- Ann Marie Clark & Kathryn Sikkink, Information Effects and Human Rights Data: Is the Good News About Increased Human Rights Information Bad News for Human Rights Measures?
- Alexander Dukalskis & Robert C. Johansen, Measuring Acceptance of International Enforcement of Human Rights: The United States, Asia, and the International Criminal Court
- Satvinder Singh Juss, Sikh Cremations and the Re-Imagining of the Clash of Cultures
- Nukhet A. Sandal, Public Theologies of Human Rights and Citizenship: The Case of Turkey's Christians
- Carla M. Zoethout, Ritual Slaughter and the Freeedom of Religion: Some Reflections on a Stunning Matter
- Wendy Guns, The Influence of the Feminist Anti-Abortion NGOs as Norm Setters at the Level of the UN: Contesting UN Norms on Reproductive Autonomy, 1995-2005
- Lars Waldorf, Getting the Gunpowder out of Their Heads: The Limits o fRights-Based DDR
- Tim Meijers & Marlies Glasius, Expression of Justice or Political Trial? Discursive Battles in the Karadžić Case
- Thomas M. Krapf, The Last Witness to the Drafting Process of the Universal Declaration of Human Rights: Interview with Stéphane Frédéric Hessel
Saturday, August 10, 2013
Friday, August 9, 2013
- Beijing Treaty on Audiovisual Performances, with introductory note by Aaron X. Fellmeth
- Daimler Financial Services AG v. Argentine Republic (ICSID), with introductory note by Karen Halverson Cross
- Mothers of Srebrenica Ass’n et al. v. Netherlands (Sup. Ct. of the Neth.), with introductory note by Thomas Henquet
- Copenhagen Process on Handling Detainees in International Military Operations, with introductory note by Jonathan Horowitz
- Report of the Independent International Commission of Inquiry on the Syrian Arab Republic, with introductory note by Hillary W. Amster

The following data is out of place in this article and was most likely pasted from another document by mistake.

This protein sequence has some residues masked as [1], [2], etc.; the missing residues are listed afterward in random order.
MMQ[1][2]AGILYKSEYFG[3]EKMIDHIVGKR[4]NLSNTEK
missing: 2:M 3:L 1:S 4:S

Dans le cadre de ses travaux relatifs à la fragmentation du droit international et, en particulier, à l’existence de régimes juridiques « autonomes » ou « spéciaux », la Commission du droit international a identifié le droit international humanitaire comme l’un des exemples de régime qui se distinguerait en droit international par sa spécificité fonctionnelle. L’objectif du présent ouvrage est notamment de fournir des éclaircissements sur la signification de cette qualification.
Après avoir circonscrit les contours de la notion de régime spécial en droit international, l’ouvrage s’interroge sur les éventuelles spécificités du droit international humanitaire tant par rapport au « système général », c’est-à-dire aux règles secondaires du droit international général, que par rapport à d’autres « sous-systèmes », tels que le droit international pénal, les droits de l’homme ou le droit international de l’environnement. Cette analyse entend cerner au mieux les rapports existant entre le droit international humanitaire et les autres systèmes – général ou spéciaux – de droit international et se prononcer ainsi sur la question sous-jacente de l’ «autonomisation» de ce droit. Elle montre que, loin de produire une «cacophonie» au sein de l’ordre juridique international, cet enchevêtrement de différents systèmes relevant de cet ordre s’apparente le plus souvent à une «polyphonie» harmonieuse.
- Leora Bilsky & Natalie R. Davidson, A Process-Oriented Approach to Corporate Liability for Human Rights Violations
- Gunther Teubner, Content loaded within last 14 days The Project of Constitutional Sociology: Irritating Nation State Constitutionalism
- Armin von Bogdandy & Sergio Dellavalle, Content loaded within last 14 days The Lex Mercatoria of Systems Theory: Localisation, Reconstruction and Criticism from a Public Law Perspective
- Richard Falk, Content loaded within last 14 days Reflections on Revolution, Politics and Law: The Unfolding Process in the Arab World